The following is a video transcript.
With the holiday season upon us, what makes a better gift than a firearm? Here’s what you need to know under federal law.
As long as the recipient is lawfully allowed to possess a firearm, the ATF and the Supreme Court of the United States have repeatedly stated that guns may be purchased and given as gifts. The ATF even explains this process on their firearms transaction record (also known as a form 4473), specifically in question 11a. The form explains that a firearm purchased legitimately as a bona fide gift to a third person does not violate the law.
What about those posters you see in gun stores that say, “Don’t lie for the other guy?” Isn’t buying a firearm for another person illegal? Isn’t that what we call a straw man purchase? Simply put, federal law requires that you be the actual purchaser of the firearm. You can still give a firearm as a gift, but you cannot have a side agreement with a third party to make a purchase on their behalf, and you cannot use that person’s money to buy the gun.
With the purchase out of the way, the next question that comes up is the actual transfer or gift. Under state law, the majority of states allow the transfer of a firearm among residents of the same state, so long as the person isn’t disqualified from possessing a firearm. However, you must use caution. The law regarding the possession and transfer of firearms is not uniform throughout the United States and can vary greatly from state to state. Many states impose age restrictions on private transfers of firearms (typically, 18 years of age, but it could be as high as 21).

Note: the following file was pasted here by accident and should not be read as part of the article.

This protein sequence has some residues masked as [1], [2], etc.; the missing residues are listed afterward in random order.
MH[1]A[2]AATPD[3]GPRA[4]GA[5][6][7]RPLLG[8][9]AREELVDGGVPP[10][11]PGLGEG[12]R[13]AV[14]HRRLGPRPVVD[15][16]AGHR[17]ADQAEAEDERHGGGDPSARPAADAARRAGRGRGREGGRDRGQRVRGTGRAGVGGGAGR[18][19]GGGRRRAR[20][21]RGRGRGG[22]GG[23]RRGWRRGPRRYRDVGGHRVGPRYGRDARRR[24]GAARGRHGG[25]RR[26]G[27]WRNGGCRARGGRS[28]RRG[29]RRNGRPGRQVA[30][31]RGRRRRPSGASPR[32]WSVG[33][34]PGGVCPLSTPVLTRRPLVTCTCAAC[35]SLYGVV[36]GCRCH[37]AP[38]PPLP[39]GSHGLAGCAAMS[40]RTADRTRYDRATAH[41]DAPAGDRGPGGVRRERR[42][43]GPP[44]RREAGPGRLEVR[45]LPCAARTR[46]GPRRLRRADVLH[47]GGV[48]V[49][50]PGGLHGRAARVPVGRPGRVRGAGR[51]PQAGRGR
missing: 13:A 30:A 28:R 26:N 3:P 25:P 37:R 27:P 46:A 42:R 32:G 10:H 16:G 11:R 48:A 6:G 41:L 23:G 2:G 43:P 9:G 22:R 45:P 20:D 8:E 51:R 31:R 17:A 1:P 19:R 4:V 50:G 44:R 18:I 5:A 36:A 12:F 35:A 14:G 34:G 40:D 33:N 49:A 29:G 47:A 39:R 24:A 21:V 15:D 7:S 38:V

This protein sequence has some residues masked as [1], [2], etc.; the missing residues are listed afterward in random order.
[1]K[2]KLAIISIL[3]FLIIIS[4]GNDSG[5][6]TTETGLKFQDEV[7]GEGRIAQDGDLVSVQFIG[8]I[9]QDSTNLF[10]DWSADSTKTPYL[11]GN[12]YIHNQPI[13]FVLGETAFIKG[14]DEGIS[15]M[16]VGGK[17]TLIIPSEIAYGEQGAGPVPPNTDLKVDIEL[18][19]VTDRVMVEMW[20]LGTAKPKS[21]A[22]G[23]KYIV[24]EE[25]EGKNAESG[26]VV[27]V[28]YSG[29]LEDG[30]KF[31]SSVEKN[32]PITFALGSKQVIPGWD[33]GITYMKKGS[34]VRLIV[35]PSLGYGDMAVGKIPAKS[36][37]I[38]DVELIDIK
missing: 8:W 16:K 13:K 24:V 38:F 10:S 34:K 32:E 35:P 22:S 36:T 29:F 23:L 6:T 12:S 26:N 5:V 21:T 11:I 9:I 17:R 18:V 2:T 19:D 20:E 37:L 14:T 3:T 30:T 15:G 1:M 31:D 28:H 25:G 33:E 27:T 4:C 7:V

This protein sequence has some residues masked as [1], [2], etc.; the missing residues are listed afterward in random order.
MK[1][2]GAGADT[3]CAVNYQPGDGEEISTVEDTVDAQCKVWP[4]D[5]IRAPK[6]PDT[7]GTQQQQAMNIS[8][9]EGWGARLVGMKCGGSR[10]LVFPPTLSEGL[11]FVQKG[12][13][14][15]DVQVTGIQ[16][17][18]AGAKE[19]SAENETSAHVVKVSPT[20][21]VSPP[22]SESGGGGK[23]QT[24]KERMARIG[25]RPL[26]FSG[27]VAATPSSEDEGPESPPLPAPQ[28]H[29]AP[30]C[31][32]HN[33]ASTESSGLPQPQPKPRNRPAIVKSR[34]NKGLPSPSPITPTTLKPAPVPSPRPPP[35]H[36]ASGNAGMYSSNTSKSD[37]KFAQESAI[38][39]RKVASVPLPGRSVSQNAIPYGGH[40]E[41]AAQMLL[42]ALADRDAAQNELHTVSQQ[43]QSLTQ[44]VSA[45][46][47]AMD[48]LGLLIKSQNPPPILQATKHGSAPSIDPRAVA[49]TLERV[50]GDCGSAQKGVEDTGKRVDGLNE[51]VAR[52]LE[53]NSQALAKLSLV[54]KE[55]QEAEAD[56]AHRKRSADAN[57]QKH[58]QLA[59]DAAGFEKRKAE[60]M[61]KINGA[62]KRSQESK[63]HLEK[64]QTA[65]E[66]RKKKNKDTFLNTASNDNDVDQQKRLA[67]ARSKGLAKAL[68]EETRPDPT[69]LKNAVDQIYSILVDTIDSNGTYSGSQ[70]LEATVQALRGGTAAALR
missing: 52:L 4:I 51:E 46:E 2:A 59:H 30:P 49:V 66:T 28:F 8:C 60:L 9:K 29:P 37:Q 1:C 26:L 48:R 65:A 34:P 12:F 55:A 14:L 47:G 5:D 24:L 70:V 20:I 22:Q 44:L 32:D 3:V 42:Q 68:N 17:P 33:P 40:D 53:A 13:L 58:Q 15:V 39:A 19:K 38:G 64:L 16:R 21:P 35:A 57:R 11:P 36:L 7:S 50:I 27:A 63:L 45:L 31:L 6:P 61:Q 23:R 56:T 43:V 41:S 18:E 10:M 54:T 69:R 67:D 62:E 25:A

Many people have questions about sending a firearm gift to another state. To stay legal, you must have a federal firearms licensee, or FFL to facilitate the transfer and shipment of the gun. This is because it is illegal for you to gift a firearm to a person who is a resident of another state without having an FFL in the receiving party’s state conduct a NICS background check. Sending a firearm (even as a gift) to someone in another state without using an FFL could lead to a serious federal felony and a slew of potential state crimes.
Firearms make great gifts, but there may be some hoops you’ll have to jump through. Some states have restrictions on transfers, registration requirements, and even have outright prohibitions on certain firearms, so take the time to educate yourself to stay on the right side of the law.
If you have any questions about gifting a firearm, call U.S. LawShield and ask to speak to your Independent Program Attorney.